The answer, as most in the industry will concede, is not a straightforward one to find. However, across the more than 450 speakers, 85 hours of content, entrepreneur pitch battles, fireside chats and over 4,000 meetings booked between participants, several recurring themes emerged.
The event itself covered several areas related to that overarching question, looking in more detail at areas such as regulation and entrepreneurship, emerging technologies such as AI, machine learning and cryptos, cybersecurity and financial freedom and fintech for social good.
Courtesy of a much-welcomed post event roundup - and comparing against our own notes, or course - here are a few of the main talking points that emerged from the event (for reference, more information can be found on each here).
Mainstreaming financial services: Gone are the days, it seems, where innovative financial services and technologies were the preserve of a niche market of millenials - at least, that is the sentiment from many of Money20/20's key movers and shakers, with the general consensus being that fintech has firmly rooted itself in the mainstream.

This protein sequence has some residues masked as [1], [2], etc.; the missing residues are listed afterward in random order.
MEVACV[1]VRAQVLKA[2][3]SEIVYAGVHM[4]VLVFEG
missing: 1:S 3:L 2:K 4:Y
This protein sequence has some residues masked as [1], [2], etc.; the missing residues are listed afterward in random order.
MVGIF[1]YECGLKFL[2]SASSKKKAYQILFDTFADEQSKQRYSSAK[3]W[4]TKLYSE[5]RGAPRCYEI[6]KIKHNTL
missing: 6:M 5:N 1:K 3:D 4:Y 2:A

Customer-centricity: A fundamental focus of the sector at the moment, and one echoed at Money20/20. Specifically, several speakers discussed using customer feedback to not only solve any issues they are experiencing, but to also help shape future developments.
Security, and trust: One clear message came through Money20/20: trust still rules. During the four days, several cybersecurity topics reared their head, including the delivery of some 'interesting' research from recovering hacker Alissa Knight, who has managed to hack 29 of 30 leading financial services apps - all in under eight minutes. More on this story will appear in the next issue of FinTech magazine in the form of an exclusive interview with Knight.
Serving the underserved: From the first day keynote speech by PayPal's Dan Schulman, who discussed how the online payments platform is addressing the plight of the many Americans finding it difficult to make ends meet, through countless other moments, fintech's impact on society was a key theme.
We discussed the latter in more detail with Money20/20 President Tracey Davies.
Discussing three keynote speeches delivered by Uber’s Head of Payments Peter Hazlehurst, Head of Calibra, David Marcus, and Dan Schulman, President and CEO of PayPal, Davies told us that there has been a" definite shift over the past few years that has seen the sector move away from ‘shiny and new’ technology, to thinking more about fintech for social good and how technology and financial services can impact people’s lives for the better."
Read more exclusive Money20/20 USA content in the next edition of FinTech magazine